This article is an attempt to review the most recent phonetic literature on the application of questionnaires in phonetic studies. In detail, we review the scope of pronunciation questionnaire-based surveys with respect to Polish and non-Polish students of English. In addition, this paper aims to examine European students’ beliefs and attitudes towards their own English pronunciation and is also intended to provide some arguments for or against the use of foreign-accented rather than native models of pronunciation in phonetic instruction.
The data come from three groups of informants, namely: Italian, Spanish and Polish students of English. With respect to foreign, non-Polish respondents, the study was conducted at the University of Salento in Italy and the University in Vigo, Spain within the framework of the Erasmus Teacher Mobility Programme in two consecutive academic years: i.e. 2010/2011 and 2011/2012. As regards Polish respondents, our research involved subjects from six different tertiary schools, i.e. five universities and one college, located in various parts of Poland.
On balance, the results of our study give an insight into the phonetic preferences of adult European advanced students of English with reference to the importance of good native-like pronunciation, the aims of pronunciation study, factors contributing to phonetic progress and their self-study pronunciation learning strategies. Our findings point to the fact that students of English wish to speak with good pronunciation, set a high native-like standard for themselves, report having benefited from their phonetic instruction and exposure to native English and that they work on their pronunciation by means of various, mostly cognitive, strategies.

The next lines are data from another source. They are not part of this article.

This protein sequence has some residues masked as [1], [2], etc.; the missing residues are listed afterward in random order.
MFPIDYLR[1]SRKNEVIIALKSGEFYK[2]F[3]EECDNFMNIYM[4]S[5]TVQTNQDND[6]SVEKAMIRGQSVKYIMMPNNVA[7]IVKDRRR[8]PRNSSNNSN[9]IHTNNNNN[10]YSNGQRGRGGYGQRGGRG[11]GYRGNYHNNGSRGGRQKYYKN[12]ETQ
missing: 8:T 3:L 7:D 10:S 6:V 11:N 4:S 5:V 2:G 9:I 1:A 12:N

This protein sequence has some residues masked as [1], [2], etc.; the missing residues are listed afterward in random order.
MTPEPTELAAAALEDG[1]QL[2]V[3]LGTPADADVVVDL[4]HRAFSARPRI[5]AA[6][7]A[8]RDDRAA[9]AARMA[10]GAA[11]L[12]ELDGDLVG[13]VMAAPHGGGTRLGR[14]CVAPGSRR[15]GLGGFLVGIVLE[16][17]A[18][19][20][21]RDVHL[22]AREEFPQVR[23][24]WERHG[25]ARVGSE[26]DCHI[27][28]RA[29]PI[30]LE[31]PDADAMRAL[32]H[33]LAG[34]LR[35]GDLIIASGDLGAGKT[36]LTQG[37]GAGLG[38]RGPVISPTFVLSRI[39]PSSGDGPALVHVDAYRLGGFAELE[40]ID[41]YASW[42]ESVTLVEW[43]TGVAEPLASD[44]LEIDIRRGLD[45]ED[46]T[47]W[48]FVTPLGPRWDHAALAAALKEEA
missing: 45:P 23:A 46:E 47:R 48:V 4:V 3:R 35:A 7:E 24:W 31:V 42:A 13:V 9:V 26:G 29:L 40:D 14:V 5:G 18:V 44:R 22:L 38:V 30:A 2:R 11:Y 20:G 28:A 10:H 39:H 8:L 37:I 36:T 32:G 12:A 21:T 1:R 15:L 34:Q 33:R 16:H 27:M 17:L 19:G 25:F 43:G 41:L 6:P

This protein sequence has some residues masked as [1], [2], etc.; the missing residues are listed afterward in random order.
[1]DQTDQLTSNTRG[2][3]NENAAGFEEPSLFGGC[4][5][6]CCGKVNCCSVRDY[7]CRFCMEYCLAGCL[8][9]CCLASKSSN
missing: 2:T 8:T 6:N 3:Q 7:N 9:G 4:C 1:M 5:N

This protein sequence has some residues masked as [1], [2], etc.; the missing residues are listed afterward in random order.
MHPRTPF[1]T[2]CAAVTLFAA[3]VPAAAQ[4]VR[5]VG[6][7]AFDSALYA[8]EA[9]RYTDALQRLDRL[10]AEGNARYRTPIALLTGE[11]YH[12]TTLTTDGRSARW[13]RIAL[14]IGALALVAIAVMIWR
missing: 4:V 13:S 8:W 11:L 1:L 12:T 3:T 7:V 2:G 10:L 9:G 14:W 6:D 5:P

Rather than casting new light on teaching pronunciation, the outcome of this study is consistent with the findings of other research on foreign students’ choice of preferred pronunciation model, which is undeniably native rather than foreign-accented.
References BIŁOZOR A., 2013, Development of a Decision-Making Algorithm for Determination of the Optimal Land Use Function , Real Estate Management and Valuation, No. 21(3), pp: 15–24. BORYS T., 1991, Kwalimetria. Teoria i zastosowanie , Wydawnictwo Akademia ekonomiczna w Krakowie – Instytut Towaroznawstwa, Kraków. CANTOR N., NOREM J.K., NIEDENTHAL P.M., LANGSTON C.A., 1987, Life Tasks, Self-Concept Ideals, and Cognitive. Strategies in a Life Transition , Journal of Personality and Social Psychology, No. 53(6), pp:1178-1191. CIEŚLAK I., SZUNIEWICZ K., GERUS